The methods package in the r-devel code

A package, methods, has been added to the source repository for the 1.4 version of R.

The contents provide an implementation of formal classes and methods, treating the description in the book Programming with Data (aka the green book). The following notes introduce a few topics for discussion regarding R development. (The source of the package replaces, and updates, the Omegahat module R/Classes.)

  1. Where should the code reside?

    The code is currently being kept in a package, in the main CVS tree so it's guaranteed to be shipped with the corresponding development version of R.

    This may be a temporary situation, but it has the advantage that one can detach the package, if it turns out to break something else (e.g., see the next list item). Discussions so far suggest that in the long run at least part of the code will need to be pretty tightly bound to the evaluator for efficiency and to work well with some other new developments such as threading.

    The eventual choice may be to incorporate all of the package into the base. We should discuss this as things move along.

  2. Revised versions of class, etc.

    You will see when attaching methods that it overrides class. This is a potential source of non-compatibility with old-style class code. Details are in a separate note.

  3. Extensions to the Grammar

    The @ operator has been added for accessing slots--this is pretty trivial, but as it's implemented as a primitive, it is now in the base.

    I would also like to add a limited use of = for assignments: only to be allowed for top-level assignments or for elements of a braced list. The limitation removes any chance of the notorious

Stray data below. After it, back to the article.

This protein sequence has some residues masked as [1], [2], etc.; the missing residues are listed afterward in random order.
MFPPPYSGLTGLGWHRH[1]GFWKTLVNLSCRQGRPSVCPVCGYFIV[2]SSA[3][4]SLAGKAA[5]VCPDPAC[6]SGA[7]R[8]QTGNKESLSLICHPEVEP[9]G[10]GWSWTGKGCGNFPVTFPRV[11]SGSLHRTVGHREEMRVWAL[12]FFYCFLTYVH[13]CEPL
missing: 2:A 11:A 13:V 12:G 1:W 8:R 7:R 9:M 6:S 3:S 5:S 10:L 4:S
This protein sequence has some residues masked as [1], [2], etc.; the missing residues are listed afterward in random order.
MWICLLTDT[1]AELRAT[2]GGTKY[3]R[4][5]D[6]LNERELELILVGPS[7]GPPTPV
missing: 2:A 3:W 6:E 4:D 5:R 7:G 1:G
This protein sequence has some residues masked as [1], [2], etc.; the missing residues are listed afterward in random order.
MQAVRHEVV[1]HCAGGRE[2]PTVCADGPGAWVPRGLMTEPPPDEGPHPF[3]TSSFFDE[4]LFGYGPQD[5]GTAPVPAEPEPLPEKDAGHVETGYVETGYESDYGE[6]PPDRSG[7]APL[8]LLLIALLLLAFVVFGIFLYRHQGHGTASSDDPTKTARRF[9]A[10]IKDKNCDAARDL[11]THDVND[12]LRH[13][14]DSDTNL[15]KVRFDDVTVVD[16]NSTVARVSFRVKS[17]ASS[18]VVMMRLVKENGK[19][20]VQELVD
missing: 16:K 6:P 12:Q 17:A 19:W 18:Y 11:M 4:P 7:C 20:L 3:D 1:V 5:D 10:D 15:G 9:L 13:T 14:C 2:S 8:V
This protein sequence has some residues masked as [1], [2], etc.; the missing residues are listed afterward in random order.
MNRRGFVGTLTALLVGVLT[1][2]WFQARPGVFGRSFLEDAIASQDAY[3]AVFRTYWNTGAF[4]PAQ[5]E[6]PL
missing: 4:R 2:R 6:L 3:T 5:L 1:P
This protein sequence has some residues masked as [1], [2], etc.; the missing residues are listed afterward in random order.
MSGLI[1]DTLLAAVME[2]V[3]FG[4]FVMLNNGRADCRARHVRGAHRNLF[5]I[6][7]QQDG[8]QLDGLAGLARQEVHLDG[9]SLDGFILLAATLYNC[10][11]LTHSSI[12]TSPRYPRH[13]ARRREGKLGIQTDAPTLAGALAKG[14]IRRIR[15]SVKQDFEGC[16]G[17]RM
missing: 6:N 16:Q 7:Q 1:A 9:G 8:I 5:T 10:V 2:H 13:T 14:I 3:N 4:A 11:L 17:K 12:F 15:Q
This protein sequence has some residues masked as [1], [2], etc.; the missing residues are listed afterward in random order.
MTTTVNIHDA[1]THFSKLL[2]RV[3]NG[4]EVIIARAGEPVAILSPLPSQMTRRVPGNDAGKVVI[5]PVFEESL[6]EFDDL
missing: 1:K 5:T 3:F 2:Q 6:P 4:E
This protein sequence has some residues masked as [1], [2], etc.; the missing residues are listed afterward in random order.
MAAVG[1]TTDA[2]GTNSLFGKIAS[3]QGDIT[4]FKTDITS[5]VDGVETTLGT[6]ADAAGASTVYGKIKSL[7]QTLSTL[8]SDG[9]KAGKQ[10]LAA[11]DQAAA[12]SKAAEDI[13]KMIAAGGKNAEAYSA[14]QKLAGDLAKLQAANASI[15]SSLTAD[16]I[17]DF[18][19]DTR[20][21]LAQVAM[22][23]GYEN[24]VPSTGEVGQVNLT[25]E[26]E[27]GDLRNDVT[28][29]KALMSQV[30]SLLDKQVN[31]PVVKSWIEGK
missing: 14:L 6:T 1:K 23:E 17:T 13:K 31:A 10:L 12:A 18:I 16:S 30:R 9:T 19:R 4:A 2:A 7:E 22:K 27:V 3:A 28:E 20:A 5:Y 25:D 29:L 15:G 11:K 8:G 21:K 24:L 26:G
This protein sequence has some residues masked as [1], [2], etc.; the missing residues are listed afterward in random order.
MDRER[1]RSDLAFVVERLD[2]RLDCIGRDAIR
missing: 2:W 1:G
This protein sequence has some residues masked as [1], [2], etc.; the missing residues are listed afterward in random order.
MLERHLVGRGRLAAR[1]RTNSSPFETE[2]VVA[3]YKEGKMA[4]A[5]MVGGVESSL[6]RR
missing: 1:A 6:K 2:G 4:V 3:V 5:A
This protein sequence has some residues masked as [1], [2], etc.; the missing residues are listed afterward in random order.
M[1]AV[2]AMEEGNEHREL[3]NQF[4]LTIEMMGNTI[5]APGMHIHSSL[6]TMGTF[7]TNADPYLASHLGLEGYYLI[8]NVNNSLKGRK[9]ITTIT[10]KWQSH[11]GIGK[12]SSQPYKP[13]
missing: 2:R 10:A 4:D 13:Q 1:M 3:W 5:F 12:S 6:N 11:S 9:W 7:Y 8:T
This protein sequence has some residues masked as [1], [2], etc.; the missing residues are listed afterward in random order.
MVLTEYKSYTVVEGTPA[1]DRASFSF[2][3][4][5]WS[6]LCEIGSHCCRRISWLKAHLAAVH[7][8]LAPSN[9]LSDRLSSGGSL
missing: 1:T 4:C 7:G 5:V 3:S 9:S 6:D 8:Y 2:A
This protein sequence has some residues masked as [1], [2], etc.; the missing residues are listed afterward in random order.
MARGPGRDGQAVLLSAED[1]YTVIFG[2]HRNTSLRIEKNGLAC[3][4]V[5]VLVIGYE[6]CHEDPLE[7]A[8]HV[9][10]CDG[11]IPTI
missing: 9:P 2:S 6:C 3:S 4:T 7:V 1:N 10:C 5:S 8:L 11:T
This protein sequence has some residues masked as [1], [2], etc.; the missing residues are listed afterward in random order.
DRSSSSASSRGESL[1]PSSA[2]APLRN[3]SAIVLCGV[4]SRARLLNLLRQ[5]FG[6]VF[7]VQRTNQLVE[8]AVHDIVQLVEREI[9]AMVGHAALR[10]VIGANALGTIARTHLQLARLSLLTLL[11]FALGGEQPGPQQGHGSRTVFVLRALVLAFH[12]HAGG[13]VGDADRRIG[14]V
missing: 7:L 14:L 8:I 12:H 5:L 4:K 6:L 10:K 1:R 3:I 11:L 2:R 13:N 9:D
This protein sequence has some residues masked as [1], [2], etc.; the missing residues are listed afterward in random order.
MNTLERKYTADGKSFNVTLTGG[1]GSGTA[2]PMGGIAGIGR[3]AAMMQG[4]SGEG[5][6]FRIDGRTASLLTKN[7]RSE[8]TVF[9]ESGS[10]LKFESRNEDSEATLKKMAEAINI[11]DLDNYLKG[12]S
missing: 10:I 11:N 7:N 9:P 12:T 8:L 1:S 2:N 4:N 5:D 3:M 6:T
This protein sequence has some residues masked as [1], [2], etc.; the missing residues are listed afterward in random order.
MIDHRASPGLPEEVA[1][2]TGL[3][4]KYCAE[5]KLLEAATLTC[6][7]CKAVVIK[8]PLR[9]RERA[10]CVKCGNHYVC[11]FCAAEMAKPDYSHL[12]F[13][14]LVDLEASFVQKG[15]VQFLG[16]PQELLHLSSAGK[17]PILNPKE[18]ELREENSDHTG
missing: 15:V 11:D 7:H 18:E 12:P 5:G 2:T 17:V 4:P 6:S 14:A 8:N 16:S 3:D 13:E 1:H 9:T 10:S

if(x = 0) /* do something important */
    C bug, but still allows the PwD examples to be run. (It's also useful, I think, in bringing in new users who have programmed in C, Java, even Fortran.)

  4. S3 Classes and Methods

    We need eventually to decide how to deal with these, if it turns out we want to make S4-style methods the standard. The current implementation is fairly back-compatible, in the sense for example that one can treat matrices as a formal class and usually find that existing matrices conform. (Because R slots are implemented as attributes.)

    Some points for discussion are collected in a separate page.

  5. Inconsistencies with the Book

    The following are some of the main known differences from the description in Programming with Data.

John Chambers<>
Last modified: Mon Aug 13 14:59:33 EDT 2001